Workhorse Group Isn’t Moving Fast Enough |

  • New management is trying to turn Workhorse around after the company lost the USPS contract
  • But a weak balance sheet means time is running out
  • Workhorse is making some progress — but simply not enough

On its face, there seems to be a reasonable, if high-risk, case for buying Workhorse Group (NASDAQ:). After all, this isn’t the same Workhorse that overpromised and underdelivered for years. The entire management team has been swapped out, and chief executive officer Rick Dauch is just one of many experienced, serious managers in the top ranks.

Under Dauch, the strategy here has some logic. Workhorse serves a potentially large commercial market and is developing several vehicles to target that market. The HorseFly drone project has potential. If Workhorse can get its products out on the roads, there’s a scenario in which a share price under $2 provides a massive upside.

The problem, however, is the balance sheet. EV manufacturing is a capital-intensive business, and Workhorse is running out of capital. The dwindling cash price creates a path to prosperity that is exceptionally narrow — and, at this point, probably too narrow.

Running Out of Cash

At the end of the third quarter, Workhorse had $120.1 million in cash on the books. Its convertible debt has been erased through a series of transactions, which is good news.

The bad news is that cash is not going to last very long at the current rate. Through the first nine months of the year, Workhorse has burned $75 million in cash or $25 million per quarter.

At that burn rate, the company can only make it until the end of 2023.

It’s not just a backward-looking problem. In its Form 10-Q filed with the SEC for the third quarter, Workhorse wrote that it had enough cash for the following twelve months, but at that point, “additional funding may be required.” At its Investor Day this week, the company said its cash burn in 2023 would be similar to the rate this year.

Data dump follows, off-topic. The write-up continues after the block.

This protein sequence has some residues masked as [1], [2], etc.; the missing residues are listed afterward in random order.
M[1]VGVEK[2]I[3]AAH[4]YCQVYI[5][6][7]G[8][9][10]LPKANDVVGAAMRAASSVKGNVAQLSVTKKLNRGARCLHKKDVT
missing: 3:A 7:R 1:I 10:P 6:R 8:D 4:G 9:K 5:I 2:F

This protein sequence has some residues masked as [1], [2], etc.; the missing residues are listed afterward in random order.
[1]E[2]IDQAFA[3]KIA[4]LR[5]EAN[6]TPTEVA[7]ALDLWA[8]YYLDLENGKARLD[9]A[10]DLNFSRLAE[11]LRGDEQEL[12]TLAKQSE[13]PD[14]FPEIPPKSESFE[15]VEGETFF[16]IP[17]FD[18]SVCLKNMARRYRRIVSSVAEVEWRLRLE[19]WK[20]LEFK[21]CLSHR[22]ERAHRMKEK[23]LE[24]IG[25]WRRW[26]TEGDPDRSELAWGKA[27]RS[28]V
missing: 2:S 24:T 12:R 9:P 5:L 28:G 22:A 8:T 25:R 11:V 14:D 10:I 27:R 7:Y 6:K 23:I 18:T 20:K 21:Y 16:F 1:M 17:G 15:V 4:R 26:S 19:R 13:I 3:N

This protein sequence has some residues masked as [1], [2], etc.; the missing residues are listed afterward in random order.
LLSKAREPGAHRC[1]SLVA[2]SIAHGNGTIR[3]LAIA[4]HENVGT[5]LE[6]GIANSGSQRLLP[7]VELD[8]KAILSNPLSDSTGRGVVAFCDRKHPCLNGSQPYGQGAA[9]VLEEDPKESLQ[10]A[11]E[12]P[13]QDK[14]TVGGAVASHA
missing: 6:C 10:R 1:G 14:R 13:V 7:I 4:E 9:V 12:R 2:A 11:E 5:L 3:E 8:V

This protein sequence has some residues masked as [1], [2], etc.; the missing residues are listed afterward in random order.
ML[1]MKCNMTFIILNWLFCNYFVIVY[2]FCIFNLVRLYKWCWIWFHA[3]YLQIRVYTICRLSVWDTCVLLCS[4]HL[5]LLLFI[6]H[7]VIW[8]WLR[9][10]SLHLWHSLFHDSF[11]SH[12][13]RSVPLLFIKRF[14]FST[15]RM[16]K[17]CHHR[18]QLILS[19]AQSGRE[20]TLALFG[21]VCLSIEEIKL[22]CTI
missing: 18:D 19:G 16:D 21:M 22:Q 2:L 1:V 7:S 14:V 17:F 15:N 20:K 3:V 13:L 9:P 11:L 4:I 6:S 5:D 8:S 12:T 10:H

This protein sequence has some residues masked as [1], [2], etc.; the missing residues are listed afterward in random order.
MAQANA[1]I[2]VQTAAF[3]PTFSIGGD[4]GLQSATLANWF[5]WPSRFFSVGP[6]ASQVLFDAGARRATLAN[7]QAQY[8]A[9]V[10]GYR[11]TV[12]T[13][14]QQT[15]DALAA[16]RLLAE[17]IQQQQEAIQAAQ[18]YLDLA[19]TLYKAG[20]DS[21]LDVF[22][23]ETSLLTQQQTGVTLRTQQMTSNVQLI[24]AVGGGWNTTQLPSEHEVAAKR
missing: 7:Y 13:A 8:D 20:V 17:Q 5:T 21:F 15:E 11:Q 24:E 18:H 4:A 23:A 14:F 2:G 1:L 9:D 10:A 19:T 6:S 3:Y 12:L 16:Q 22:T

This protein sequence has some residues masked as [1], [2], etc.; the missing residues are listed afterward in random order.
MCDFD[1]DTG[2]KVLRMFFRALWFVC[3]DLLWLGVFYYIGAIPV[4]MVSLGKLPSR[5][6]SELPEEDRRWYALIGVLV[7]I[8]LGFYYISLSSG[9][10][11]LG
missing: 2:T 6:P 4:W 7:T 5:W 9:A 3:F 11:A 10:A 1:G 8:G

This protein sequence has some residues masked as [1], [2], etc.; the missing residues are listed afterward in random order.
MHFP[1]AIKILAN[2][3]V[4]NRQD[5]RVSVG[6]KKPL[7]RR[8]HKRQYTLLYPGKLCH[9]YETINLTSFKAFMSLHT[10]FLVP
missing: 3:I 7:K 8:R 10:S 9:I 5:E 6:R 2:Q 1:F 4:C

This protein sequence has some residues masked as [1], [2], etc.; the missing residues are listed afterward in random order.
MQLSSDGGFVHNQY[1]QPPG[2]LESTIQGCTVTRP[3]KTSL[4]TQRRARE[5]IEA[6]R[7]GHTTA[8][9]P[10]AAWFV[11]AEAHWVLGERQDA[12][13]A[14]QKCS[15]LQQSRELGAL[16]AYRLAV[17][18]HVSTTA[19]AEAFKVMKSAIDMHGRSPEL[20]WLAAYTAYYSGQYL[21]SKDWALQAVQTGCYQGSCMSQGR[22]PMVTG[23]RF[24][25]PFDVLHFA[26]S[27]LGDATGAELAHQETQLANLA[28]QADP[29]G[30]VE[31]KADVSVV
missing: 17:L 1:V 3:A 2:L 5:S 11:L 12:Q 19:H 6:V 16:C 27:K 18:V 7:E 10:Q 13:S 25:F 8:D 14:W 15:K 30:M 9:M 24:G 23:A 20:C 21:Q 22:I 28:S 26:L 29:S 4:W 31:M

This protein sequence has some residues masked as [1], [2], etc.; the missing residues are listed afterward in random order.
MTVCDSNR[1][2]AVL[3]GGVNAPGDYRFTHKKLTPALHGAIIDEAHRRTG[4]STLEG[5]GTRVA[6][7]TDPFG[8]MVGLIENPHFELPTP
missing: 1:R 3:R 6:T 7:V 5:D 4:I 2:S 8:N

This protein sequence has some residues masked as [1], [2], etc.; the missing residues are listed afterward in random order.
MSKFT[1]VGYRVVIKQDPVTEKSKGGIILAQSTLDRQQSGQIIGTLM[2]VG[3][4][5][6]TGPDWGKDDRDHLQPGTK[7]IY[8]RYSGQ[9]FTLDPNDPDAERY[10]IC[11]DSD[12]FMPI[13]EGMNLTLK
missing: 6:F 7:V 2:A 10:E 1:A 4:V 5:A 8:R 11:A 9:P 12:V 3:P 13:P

Workhorse does plan to get vehicles to market in 2023. The now-scrapped C-1000 program hopefully will generate some revenue, as Workhorse plans to sell what it can make from existing inventory. Production of Class 4 vehicles began last quarter, and the more important W56 should start rolling off the lines in Q3 of next year.

But, according to the company itself, those revenues aren’t changing the cash flow trajectory over the next twelve months. That’s not a surprise or a sign that the vehicles are being sold at a loss. It simply takes time for the company’s sales force to get production levels to the point where production is profitable.

The problem, of course, is that Workhorse doesn’t have enough time to get to that point without raising more capital.

Vicious and Virtuous Cycles

That leaves the Workhorse business completely reliant on the Workhorse stock price.

No financial institution is going to lend Workhorse much, if any, capital at this point. The only potential source of cash is selling Workhorse stock.

Workhorse has a $175 million “at the market” offering in place, through which it can sell shares directly into the market (as opposed to a directly negotiated secondary offering) at the current price. It’s barely used the ATM to this point, but no doubt it will. The concern is how effective the program can really be.

After all, Workhorse only has a market capitalization of about $320 million at the moment. Over time, selling even $50 million worth of stock — still not nearly enough to get the company to profitability — can add downside pressure to a stock price already at a 32-month low.

And so there’s a vicious cycle here. The stock price is low, which makes it hard for the company to raise capital without significant dilution. That, in turn, provides an impediment to buying the stock now, ahead of that dilution, which suggests an even lower price going forward and a greater roadblock to investors willing to bet on the turnaround. As the share price falls, the problem gets even worse.

Of course, if somehow this cycle can reverse, it works the other way. A higher WKHS stock price means more cash from the ATM program with the same amount of dilution. That then increases the company’s odds of survival, which should raise the stock price, which provides access to more capital at a better cost of equity.

Even in this scenario, Workhorse still has to execute. News in Q3 of yet another failure in getting the C-1000 to market — the company redesigned the front suspension to fix performance problems, only to wind up with a substandard rear suspension — doesn’t provide much confidence on that front.

Execution aside, however, any chance of success here rests on the company finding substantial incremental cash to bridge the gap from 2023 production to positive free cash flow a few years from that point. The only way to get that cash is to get the stock higher — and right now, that seems like a Herculean task.

Disclosure: As of this writing, Vince Martin has no positions in any securities mentioned.

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